Suburban Collages: Inspired by Howard Arkley’s Actual Fractual
In this activity students will develop their understanding of visual conventions and artistic practices in Australian contemporary art by examining Actual fractual, 1994, by artist Howard Arkley. They will consider how Arkley represents his chosen subject matter, and how his artwork reflects his perspectives on the suburban environment. They will develop and apply stencilling and collage making skills to plan and create their own artwork and engage in critical thinking to evaluate their own work.
- Examine how Howard Arkley utilises colour, shape and pattern to create a vibrant airbrushed painting of suburban life with a balanced composition.
- Create an artwork which takes inspiration from Howard Arkley’s visual arts practice and expresses ideas about suburban life.
- Plan and apply collage making techniques and processes to create a work which depicts the exterior of a typical suburban home.
- Evaluate their own creative process and decision making, and reflect with a partner on how effectively their ideas or feelings have been expressed in their own artwork.
Created by students at an NGV workshop.
Howard Arkley is widely recognised as the foremost painter of Australian suburbia. His work blurs the distinctions between high art and pop culture by referencing both art history (for example the Pop Art movement) and the everyday.
His signature houses, domestic interiors and fascination with mass culture struck a chord with Australians, who readily identified with his images. He looked for the spectacle in the everyday, unlocking its potential as a vehicle for abstract compositions which explore colour, pattern, shape and line. The humble home was repeatedly reinvented as a vivid psychedelic Pop Art image to capture and hold the gaze of the viewer.
Arkley’s trademark technique of airbrushing can be seen in Actual fractual, 1994, in which he filled in larger areas first before adding smaller details and patterns to the surface using stencils.
Use the following discussion points with an image of Howard Arkley’s Actual fractual, 1994:
- Compare the work to a photograph of a typical suburban home built in a similar era (the 1980s–90s). How are the two homes similar? How are they different?
- Describe the colours, shapes and patterns in the work. Why do you think the artist chose these colours, shapes and patterns?
- Using too much colour and pattern risks making the work look too busy. How has Howard Arkley maintained balance?
Consider the use of a limited range of patterns and colours, and the way they are placed. The darker tones indicate shadow falling on the surface of the house, suggesting depth.
- What techniques and materials did Arkley use to create this work? Why do you think he chose those techniques and materials?
- How do Arkley’s use of materials and techniques affect the way viewers see and understand the work?
Consider the artist’s use of an airbrush and stencilling technique and how this relates to Pop imagery.
- Why do you think Howard Arkley chose to paint the house like this? What does this tell us about his perspective on suburban life?
Students design and create a patterned house inspired by Howard Arkley using the following steps:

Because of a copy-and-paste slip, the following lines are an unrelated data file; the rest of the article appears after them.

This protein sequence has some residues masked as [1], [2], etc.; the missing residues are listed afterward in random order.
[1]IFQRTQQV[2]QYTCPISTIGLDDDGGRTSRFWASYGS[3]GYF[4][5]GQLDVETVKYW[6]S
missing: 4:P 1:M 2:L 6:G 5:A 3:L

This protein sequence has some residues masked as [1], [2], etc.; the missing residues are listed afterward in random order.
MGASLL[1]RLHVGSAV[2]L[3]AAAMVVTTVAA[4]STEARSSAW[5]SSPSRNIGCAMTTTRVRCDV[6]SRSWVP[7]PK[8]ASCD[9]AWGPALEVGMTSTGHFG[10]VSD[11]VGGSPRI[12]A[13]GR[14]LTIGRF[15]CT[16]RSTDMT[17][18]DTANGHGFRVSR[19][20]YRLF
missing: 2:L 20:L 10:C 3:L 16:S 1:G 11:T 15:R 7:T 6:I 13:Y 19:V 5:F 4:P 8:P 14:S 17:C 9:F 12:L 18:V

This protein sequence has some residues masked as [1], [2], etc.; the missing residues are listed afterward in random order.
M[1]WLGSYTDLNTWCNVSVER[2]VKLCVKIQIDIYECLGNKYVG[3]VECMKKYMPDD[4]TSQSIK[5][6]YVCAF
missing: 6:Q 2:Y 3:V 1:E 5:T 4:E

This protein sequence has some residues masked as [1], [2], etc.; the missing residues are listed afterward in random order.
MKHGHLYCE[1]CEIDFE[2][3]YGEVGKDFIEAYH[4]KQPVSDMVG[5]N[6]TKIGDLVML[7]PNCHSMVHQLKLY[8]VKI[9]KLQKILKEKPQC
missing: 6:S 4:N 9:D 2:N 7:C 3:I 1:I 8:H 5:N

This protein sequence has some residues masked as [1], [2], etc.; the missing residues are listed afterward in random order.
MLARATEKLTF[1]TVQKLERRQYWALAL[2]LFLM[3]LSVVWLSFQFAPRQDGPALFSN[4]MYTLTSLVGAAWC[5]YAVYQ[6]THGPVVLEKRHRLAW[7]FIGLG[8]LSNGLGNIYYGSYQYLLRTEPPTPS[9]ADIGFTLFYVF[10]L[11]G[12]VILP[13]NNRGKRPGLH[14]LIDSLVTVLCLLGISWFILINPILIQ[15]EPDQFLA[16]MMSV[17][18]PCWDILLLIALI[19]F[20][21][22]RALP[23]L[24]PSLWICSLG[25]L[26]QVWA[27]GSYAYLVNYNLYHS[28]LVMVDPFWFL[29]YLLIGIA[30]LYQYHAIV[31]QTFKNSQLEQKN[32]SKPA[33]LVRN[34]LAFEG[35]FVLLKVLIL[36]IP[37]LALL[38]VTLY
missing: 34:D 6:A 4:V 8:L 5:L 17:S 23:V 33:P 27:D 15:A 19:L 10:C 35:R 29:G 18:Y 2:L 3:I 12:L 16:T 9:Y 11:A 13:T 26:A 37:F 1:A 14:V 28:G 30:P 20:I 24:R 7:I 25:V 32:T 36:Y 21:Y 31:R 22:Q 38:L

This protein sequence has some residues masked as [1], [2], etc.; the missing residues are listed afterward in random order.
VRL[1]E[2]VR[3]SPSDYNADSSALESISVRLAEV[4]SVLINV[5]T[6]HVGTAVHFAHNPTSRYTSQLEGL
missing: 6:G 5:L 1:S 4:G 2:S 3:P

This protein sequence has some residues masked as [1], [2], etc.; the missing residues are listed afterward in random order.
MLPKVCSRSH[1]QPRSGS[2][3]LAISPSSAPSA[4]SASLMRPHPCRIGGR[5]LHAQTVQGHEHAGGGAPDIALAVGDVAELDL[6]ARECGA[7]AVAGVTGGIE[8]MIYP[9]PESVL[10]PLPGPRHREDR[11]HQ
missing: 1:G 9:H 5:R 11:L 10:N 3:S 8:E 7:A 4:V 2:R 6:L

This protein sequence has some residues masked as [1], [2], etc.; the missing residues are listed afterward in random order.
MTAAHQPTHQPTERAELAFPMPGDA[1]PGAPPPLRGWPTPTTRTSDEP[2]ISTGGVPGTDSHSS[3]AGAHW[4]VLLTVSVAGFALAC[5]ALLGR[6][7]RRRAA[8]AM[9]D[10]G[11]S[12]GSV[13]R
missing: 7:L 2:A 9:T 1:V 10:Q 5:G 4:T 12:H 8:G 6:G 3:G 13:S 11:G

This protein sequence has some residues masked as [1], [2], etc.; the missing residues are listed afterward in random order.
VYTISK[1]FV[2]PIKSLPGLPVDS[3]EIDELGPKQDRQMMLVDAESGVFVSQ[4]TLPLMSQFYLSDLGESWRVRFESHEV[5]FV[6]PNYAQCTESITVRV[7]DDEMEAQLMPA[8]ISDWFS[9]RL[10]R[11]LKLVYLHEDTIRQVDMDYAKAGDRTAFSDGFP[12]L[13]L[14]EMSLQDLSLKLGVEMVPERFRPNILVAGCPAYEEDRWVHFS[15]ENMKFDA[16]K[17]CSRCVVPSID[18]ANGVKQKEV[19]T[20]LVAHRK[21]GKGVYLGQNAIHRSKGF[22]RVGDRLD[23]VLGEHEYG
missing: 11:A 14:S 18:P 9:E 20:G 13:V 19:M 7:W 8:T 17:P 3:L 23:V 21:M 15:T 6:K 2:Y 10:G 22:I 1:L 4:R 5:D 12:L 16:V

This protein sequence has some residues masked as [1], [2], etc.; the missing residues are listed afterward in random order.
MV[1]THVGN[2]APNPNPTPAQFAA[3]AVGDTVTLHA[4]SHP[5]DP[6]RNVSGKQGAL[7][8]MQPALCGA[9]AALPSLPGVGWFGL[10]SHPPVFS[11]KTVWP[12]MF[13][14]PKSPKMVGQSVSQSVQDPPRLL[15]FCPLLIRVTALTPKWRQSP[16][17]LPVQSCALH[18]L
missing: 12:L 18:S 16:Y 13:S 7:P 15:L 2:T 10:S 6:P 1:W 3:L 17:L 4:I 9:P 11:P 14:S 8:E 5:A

- Make two copies of your facade template.
One will act as a stencil for the collage, while the other will be a master copy for reference as you make your collage.
- Identify all the key components of the house.
For example, roof, gutters, chimney, walls, window frames and window glass.
- Consider which components you intend to recreate with flat coloured paper and those which will be filled with patterned paper.
Aim for a balance of flat colour and patterned throughout your facade. Consider how many different colours and patterns you will use and how you will place them throughout your work.
- Plan your design by lightly shading the components of the house onto your master template using coloured pencils.
Consider how your choice of colours can communicate feeling – what do you want people to think or feel when they look at your finished artwork?
Don’t worry about being too neat for this part, as this is just a plan.
- Collect a range of coloured and patterned paper for your collage and choose a piece for the background of the collage.
- Select a piece of paper for the largest component of your house.
Don’t get too fiddly yet. Remember that Howard Arkley always started with bigger, broader areas before adding smaller, finer details.
- Place the component from your stencil template onto the paper, and trace around it.
- Carefully cut around the shape and place it onto your background paper.
Don’t glue it down just yet.
- Repeat this process (steps 6–8) for all the components of the house, moving from the largest to smallest sections.
- When all the pieces have been cut and placed, glue them down onto the background paper.
Refer to the master copy of your facade template to make sure you have placed all the components of the house in the right place.
- Let your collage dry.
- Use a thick black marker and a ruler to mark the outlines which separate all the components of the house.
Present & reflect
Ask students to share their work with a partner:
- What did you consider when you chose your paper samples?
- Do you think you created a balanced composition? If so, how does your selection of paper create a balanced composition? If not, how could you change your work to improve the balance between colours and patterns?
- What do you hope people will think or feel when they look at your finished artwork?
- Is this a house you would like to live in? Why or why not?